5 Things Music Managers Do to Promote New Musicians – Pursuitist

On the heels of The Grammy Awards, it is important to note that behind all successful artists is a team of hard-working and talented managers. Artist management is an incredibly fast-paced and difficult job that is ideal for those who love music and wants to have a considerable impact in shaping a young musician’s career. Artist managers are professional advisors and representatives for a band or solo musician. Managers build an artist’s career and get their music in the hands of label executives and producers while setting up tours and negotiating contracts.

If you are considering becoming a music manager or are curious about how they promote musicians, keep reading.

One: Create an Artist Website

Band or artist websites are crucial for creating a musical identity and reaching new fans. While social media contributes to this, a website creates a professional image with your entire portfolio. Also, the website provides a clear path toward reaching your target audience while allowing you to shape the artist’s identity and message on their terms. New fans are more likely to relate to your client’s story through a website rather than a boring social media profile.

Two: Creating Compelling Non-Musical Content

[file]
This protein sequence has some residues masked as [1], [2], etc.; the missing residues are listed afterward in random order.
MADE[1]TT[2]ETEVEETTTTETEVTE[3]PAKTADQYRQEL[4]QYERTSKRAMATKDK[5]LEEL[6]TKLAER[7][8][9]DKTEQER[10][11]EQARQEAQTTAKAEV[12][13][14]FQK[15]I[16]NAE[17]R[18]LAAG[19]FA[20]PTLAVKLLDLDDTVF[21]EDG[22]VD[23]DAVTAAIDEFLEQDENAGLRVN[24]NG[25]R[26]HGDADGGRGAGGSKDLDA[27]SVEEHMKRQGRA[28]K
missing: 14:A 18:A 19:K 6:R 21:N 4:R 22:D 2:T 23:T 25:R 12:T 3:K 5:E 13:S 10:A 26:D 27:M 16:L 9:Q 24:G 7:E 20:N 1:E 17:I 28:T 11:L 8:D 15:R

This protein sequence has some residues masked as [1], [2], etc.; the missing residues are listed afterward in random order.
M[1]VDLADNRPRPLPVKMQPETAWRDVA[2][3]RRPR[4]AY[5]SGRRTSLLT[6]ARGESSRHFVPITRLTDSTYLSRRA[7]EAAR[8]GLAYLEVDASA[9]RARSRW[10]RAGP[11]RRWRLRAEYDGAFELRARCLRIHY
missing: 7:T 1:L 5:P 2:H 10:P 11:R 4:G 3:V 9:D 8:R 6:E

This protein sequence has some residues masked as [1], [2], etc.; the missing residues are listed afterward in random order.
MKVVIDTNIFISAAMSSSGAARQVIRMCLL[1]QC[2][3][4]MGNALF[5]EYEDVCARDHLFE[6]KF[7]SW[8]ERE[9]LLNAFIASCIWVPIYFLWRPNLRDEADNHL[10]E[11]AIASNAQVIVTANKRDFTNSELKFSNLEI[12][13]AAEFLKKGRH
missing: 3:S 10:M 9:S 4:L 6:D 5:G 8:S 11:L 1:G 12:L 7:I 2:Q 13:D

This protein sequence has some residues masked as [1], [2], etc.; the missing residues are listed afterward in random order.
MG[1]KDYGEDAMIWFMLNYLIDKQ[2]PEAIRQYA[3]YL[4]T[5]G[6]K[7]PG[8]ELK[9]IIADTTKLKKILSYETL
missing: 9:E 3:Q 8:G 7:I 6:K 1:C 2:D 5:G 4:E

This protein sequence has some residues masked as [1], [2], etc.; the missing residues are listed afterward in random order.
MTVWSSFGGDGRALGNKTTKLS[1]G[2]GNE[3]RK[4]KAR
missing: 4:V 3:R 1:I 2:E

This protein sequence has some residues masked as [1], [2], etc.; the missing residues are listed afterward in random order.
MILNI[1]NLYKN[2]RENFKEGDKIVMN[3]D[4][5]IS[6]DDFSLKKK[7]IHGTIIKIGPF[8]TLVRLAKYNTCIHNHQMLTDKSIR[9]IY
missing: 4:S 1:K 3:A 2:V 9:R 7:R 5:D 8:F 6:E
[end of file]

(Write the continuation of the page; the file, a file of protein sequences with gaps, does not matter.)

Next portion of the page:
Photos, flyers, blogs, and videos require a lot of thought and effort to provide potential listeners with non-musical content. The purpose of this copy is to create a lasting impact that results in new fans learning about your client’s music.

Three: Social Media Channels

Unfortunately, it is becoming more difficult to reach fans through social media channels and social media marketing is becoming less impactful. However, you should still have accounts on Instagram, Facebook, and Twitter so you can have interactions with potential listeners.

Four: Submit Music to Press Outlets, Playlists, and Blogs

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As a music manager like Jordan Kurland, it is important to take the time to create an exciting and engaging artist bio along with a press release then send it to members of the press to write about your artist. This is critical to engage new listeners and generate momentum around the music from external sources. The goal should be to get featured in major publications and playlists, but you can settle for submitting to Spotify playlists and blogs for the moment. Start small and work your way up to the top.

Five: Pay for a Campaign

The final music strategy is for musicians with money to further invest in their music. You can push your music to playlists, the radio, blogs, and press outlets at huge prices but it will provide huge results. The amount of money you spend must be on-par with the scale and scope of your campaign.

Being a music leader, like Manager Jordan Kurland, is not an easy task for a band or solo artist, but it can be fruitful for being part of helping to develop a career. The promotional aspect is a critical part of the job and can be exhausting at times but will eventually pay off with hard work and persistence.  

Kimberly Fisher

Kimberly Fisher is a Pursuitist contributor. As a freelance writer and on-camera host, Kimberly works over several multi-media platforms, including print, on-camera and live events.Kimberly has traveled the world, been a travel expert for, and has published over 400 articles in over 44 publications including eHow, Examiner, Food Wine Travel Magazine, Huffington Post, Luxe Beat, NiteGuide, Ocean View, JustLuxe, Sherman’s Travel and USA Today.

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